I share my writing ideas less and less these days. Not that I don’t want people to know what I’m writing. Not that I wouldn’t enjoy fleshing out ideas by talking about them out loud, outside of my own brain. (Which can be an odd place, believe me.) It’s that I’ve found a certain relief in keeping concepts to myself for longer periods of time-a relief that leads to greater enjoyment of the writing, and hence to some degree greater productivity.
There’s that somewhat vile but nonetheless appropriate old analogy about cockroaches. You turn on the lights in the room and they scatter and hide; you can’t see them anymore. While I’d strongly prefer that it wasn’t cockroaches, as the idea of a room full of them, in the dark makes me skin crawl. Plus few people want cockroaches around. Still, in this case, ideas, like cockroaches, can skitter away, or be greatly diluted the more light you shine on them/the more people you talk to about them.
In other words, I’ve learned over the last few years that talking about whatever my next project is too early in the process can make it seem less appealing, or make me less confident in pursuing same.
I think on some sub-conscious level artists seek the approval of their ideas by way of thoughts from those they like or trust. The problem is, if we share what our plans are with too many people too early, we get responses to the concept, and not the execution. Such responses therefore are just as likely, if not more likely, to convince us that we’re moving in the wrong direction, when in fact we have access in our imaginations to possibilities that the work will bring to life much later in the process.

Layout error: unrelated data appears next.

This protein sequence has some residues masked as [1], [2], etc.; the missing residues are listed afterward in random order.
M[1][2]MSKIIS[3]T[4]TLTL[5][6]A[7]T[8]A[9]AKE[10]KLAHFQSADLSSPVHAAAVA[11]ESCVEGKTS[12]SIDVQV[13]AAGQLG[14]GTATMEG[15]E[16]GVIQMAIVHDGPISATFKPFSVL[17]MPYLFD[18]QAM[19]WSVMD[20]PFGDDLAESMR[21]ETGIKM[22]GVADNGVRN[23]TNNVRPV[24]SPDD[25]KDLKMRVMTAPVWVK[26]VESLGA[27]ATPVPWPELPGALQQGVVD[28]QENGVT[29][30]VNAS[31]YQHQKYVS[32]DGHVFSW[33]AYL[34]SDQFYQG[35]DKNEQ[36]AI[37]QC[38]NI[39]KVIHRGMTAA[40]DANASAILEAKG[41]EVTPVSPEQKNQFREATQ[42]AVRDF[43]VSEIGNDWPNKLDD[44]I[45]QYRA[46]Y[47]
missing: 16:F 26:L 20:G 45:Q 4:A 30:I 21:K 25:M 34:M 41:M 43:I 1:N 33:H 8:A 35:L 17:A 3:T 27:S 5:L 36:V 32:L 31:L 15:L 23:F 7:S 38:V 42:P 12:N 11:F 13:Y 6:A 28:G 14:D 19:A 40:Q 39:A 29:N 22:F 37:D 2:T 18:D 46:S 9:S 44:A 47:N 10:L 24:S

Find one or two people whose taste matches yours, whom you trust, and share the possibilities with them. That way if they like it, you get encouragement to pursue it from a more objective source. And if they think it sounds problematic, it’s the thoughts of just one person, which makes it easier to deal with.
That’s what I am doing right now. I’ve written down the board concepts and structure of a future novel, about which I have told thus far, nobody, not even family. I have one or two writer friends I might tell, before I start any writing on it. (Which probably won’t happen for months.) But beyond that, mum is the word, though I really do want to know what people think.
Much like a good story, I’ll just have to wait to find out.